The color of miyabi is purple with a meaning of elegant aesthetic sense. Purple partially illuminates the lower pillar of the tower this time, and it makes the tower look like a refined and graceful standing figure of a woman wearing Japanese clothes or kimono dyed with the color of Edo purple (murasaki).
Murasaki is a plant whose roots are used to make a purple dye. But murasaki roots contain only a very small amount of pigment. That means the dyeing process must be repeated more than 40 times for a piece of fabric to turn deep purple. As it has always been laborious to dye fabric purple, only the nobility were allowed to wear purple for a long time.

Tokyo Skytree’s appearance, which gives off natural light blue and the traditional beauty of Edo murasaki, is magnificently fused with the night sky of Tokyo. Light fixtures are LED (light-emitting diode) with a number of 1,995. You can appreciate iki and miyabi from 7pm to 11pm on alternate days
Tokyo Skytree stands tall to keep alive a colorful aspect of our traditional culture.

Talk to you later.

Posted by.Tak | | Comment (0)

<前へ 1 2 3 4 5 6 7 8 9 10 11 12 13 14 15 16 17  次へ>



Brought to you by your friends at Fuji Television, Japan's No.1 broadcaster located in Daiba, Tokyo. Learn the latest Japanese culture, lifestyle,entertainment, trends, and more, through their eyes.



<< July,2013 >>
1 2 3 4 5 6
7 8 9 10 11 12 13
14 15 16 17 18 19 20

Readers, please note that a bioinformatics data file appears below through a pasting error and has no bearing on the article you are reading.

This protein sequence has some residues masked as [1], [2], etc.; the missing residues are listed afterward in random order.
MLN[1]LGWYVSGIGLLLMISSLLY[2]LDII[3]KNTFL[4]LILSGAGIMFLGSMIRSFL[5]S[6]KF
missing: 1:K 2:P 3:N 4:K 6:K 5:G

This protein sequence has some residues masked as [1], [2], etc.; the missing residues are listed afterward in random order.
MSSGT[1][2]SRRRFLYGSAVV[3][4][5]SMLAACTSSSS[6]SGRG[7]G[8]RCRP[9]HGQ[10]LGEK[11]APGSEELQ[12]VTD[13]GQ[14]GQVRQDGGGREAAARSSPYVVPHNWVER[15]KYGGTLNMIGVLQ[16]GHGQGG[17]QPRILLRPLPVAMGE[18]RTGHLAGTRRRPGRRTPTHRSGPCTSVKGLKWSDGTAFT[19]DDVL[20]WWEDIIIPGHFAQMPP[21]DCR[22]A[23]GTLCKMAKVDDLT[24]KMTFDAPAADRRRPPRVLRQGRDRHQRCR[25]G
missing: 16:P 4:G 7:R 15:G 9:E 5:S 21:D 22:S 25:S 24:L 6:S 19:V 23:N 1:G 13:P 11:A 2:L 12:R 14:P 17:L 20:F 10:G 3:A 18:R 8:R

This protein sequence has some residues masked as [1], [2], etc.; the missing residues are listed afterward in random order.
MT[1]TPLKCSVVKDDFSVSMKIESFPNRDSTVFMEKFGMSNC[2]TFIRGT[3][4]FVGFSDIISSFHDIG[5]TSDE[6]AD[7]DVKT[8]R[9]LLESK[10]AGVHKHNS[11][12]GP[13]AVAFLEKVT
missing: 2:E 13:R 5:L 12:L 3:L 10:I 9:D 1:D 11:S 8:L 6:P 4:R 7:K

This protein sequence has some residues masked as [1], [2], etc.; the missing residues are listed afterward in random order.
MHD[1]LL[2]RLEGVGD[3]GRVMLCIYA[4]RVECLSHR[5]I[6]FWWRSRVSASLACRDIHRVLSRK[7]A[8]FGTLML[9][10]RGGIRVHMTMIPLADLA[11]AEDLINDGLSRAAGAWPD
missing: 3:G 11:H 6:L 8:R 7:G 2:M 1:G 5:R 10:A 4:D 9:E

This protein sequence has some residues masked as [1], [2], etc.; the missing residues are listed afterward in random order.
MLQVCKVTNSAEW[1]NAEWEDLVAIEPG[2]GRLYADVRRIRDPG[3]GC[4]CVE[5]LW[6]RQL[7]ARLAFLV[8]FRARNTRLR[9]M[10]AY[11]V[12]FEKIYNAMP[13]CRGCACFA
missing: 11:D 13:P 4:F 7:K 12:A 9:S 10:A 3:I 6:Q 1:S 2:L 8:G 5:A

21 22 23 24 25 26 27
28 29 30 31


(Female, 40s)
Specialist in French, who grew up in Paris. Once-tough TV journalist, but currently shows her goofy side. Has lots of hobbies, especially golf and traveling. Is the reliable older-sister type.
(Female, 30s)
Grew up in Los Angeles. A working mother raising one daughter. Obsessed with fashion and shopping. A fashion leader that's always staying ahead of trends. Goes to karaoke to relax.
(Female, 30s)
Worked in many different industries, including fashion, music, and cosmetics. A west coast Californian at heart, loves the sun and believes that the weather directly affects our moods. Music aficionado.
(Female, 30s)
Born in Tokyo. Studied abroad in Beijing, China during high school and college. Assigned to the International Department at Fuji TV after a stint in Beijing. A trendy existence in today's Japan as a single business woman in her 30's!.
(Male, 50s)
Loves the ocean. Paddles his canoe to a deserted island with his pet Standard Poodle on weekends to read. Has such a dark tan, the only visible areas are his teeth. The penpals' boss.
(Male, 50s)
Japan's George Clooney. Loves working out his muscles everyday at the gym. Worships John Lennon and loves playing the piano. Thanks to his obsession with Korean Barbeque, he has super smooth skin.
(Female, 40s)
Working mom with a son, a set of B/G twins and an overweight cat. Eats 5 meals a day to maintain her energy. Rewards herself with a special treat of shochu every night♪ Loves to cook, knit and sew.
(Male, 50s)
Became first time dad at the age of 54. Struggling with the wonders and difficulties of fatherhood. A hard-core angler, cook, camper and snowboarder. Shops for groceries at Tsukiji Fish Market.
(Male, 40s)
Was assigned in NY during 9.11. A.k.a the 'walking encyclopedia' of our department. Fields of expertise include aviation, railroad, air traffic control, engineering etc.
(Female, 20s)
Originally from Kyoto then temporarily lived in Chicago. Loves hanging out with friends and exploring new places/unknown things. Addicted to sweets and coffee. Book, culture & art lover.



Use QR-code-enabled Japanese cell phones to access our mobile blog site.